The ubiquity and banality of careless accusations of fornication

Chrissy Stockton explains the reason on for her article 60 Women On “What I Was Doing When I Was Called A Slut”:

In my experience, the people who call people sluts in an attempt to insult them aren’t even aware of the actual “truth” in their insult. They’re just saying a woman could, possibly have slept around. And that’s bad. I wanted to know what elicited this kind of insult from people so I asked Thought Catalog readers to tell me what they were doing when they were called a slut. Here are the (heartbreaking) responses.

Read a dozen or so and you will see the arbitrariness and absurdity of the accusations. For example:

I was called a slut for not sleeping with a guy. He later corrected himself, though, and told me I was “the opposite of a slut, which is even worse.” At least we got that straightened out.

It seems that the only criterion is that the accused be female. While many Muslims write this off as a non-Muslim problem, throwing around explicit or implicit accusations of fornication has become commonplace amongst many Muslims.

It is unlawful to accuse others of fornication. It is an attack against their reputation and dignity, and it is a declaration that the accused has committed criminal behavior deserving of one of the severest punishments in Islamic law. Something accusers often forget or overlook is that the accusation is itself punishable.

An unproven accusation of fornication is a punishable offense. The accused has a right to seek justice through the court if the accusation is not backed up with testimony from four individuals whose testimony is accepted in court. (The accuser can be among the four.)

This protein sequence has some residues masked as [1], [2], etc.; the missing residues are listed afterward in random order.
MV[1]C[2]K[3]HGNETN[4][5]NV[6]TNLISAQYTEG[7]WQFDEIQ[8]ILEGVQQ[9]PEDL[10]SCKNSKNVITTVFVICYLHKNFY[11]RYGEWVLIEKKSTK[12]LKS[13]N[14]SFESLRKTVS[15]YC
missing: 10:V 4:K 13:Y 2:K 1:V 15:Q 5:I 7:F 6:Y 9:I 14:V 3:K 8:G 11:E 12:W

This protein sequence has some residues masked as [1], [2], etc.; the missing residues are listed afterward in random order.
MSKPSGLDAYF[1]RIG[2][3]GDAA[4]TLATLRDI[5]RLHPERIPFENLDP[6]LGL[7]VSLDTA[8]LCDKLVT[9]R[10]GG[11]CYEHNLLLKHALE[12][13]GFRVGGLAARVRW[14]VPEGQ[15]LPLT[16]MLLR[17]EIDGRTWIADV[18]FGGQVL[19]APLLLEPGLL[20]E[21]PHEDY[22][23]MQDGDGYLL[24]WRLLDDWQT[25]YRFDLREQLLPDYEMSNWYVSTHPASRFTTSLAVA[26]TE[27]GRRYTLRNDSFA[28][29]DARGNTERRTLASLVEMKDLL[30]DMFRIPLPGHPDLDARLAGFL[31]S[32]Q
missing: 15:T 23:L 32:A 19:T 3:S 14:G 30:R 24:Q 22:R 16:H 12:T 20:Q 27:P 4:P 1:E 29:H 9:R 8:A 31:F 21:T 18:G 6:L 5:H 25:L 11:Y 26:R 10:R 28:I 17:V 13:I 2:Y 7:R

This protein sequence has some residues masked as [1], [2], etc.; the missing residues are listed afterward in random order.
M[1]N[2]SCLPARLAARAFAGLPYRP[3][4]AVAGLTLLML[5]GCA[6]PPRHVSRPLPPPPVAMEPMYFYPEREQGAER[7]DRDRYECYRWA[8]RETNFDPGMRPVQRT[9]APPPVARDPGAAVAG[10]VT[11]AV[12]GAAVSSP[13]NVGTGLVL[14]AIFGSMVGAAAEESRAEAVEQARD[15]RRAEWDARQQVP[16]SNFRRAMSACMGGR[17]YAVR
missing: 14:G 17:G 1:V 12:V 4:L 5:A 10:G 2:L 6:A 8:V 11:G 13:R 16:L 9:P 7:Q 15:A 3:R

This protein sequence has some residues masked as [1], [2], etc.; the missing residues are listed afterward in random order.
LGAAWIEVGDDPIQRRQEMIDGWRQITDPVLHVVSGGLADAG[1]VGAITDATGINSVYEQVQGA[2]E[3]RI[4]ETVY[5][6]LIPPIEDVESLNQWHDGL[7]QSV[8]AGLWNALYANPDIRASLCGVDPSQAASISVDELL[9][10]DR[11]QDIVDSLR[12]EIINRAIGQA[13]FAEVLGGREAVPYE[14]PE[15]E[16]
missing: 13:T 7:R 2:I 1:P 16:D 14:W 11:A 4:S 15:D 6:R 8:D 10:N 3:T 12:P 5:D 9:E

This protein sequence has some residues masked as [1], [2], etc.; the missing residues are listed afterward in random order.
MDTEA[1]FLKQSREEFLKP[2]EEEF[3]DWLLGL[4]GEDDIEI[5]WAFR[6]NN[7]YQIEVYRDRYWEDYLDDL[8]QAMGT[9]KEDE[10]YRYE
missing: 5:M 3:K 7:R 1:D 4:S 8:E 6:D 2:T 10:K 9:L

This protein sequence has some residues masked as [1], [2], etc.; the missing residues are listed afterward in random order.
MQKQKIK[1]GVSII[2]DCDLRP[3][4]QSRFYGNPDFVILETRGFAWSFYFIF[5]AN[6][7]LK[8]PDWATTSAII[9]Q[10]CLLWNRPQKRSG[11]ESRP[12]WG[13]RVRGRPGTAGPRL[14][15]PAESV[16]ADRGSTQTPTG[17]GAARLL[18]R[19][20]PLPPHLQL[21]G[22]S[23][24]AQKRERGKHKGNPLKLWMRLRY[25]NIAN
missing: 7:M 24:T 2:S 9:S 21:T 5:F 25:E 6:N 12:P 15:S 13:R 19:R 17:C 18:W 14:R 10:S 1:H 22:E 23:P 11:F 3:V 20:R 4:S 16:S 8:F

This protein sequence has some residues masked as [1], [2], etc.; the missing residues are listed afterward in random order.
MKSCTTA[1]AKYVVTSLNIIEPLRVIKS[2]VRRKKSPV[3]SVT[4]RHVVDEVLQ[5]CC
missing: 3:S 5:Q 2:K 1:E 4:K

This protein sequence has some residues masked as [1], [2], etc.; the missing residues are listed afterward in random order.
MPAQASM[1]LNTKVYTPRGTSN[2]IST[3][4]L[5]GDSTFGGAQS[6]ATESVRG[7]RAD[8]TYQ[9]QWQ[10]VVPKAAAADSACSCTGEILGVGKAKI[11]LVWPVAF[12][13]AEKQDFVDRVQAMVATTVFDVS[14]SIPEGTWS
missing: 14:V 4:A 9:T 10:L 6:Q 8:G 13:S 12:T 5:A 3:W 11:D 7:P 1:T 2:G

An accusation of fornication will often be accompanied by other sins, such saying something about an absent individual that the individual does not want said (غيبة), intentionally spoiling relations between individuals (نميمة), publicizing sin committed in private, exposing secrets, and lying.

Accusing chaste Muslim girls is counted amongst the seven most deadly sins. One of the reasons given for the additional enormity here is that it is virtually impossible to erase doubts raised by the accusation once it has been made. If it is proven to be a complete and utter fiction, even the most respected girl’s reputation will forever be tarnished in the eyes of some members of society. Although are required to ignore all unsubstantiated gossip, how many of us do so all the time, every time?

We have become desensitized to the enormity of the things we say and write about others, especially when joking amongst friends or in our electronic communications. That individuals and society have become desensitized and no longer take umbrage from such attacks on dignity and reputation are not signs of social maturity, but rather evidence of a sickness within our hearts and shortcomings in our practice of Islam.

EDIT 1: The textual basis for punishing unproven accusations of fornication is found in Surat al-Nur: And those who accuse chaste women and then do not produce four witnesses – lash them with eighty lashes and do not accept from them testimony ever after. And those are the defiantly disobedient, Except for those who repent thereafter and reform, for indeed, Allah is Forgiving and Merciful, Q24:4–5.

Given the potential consequences for the accused, it is appropriate that there also be consequences for the accuser.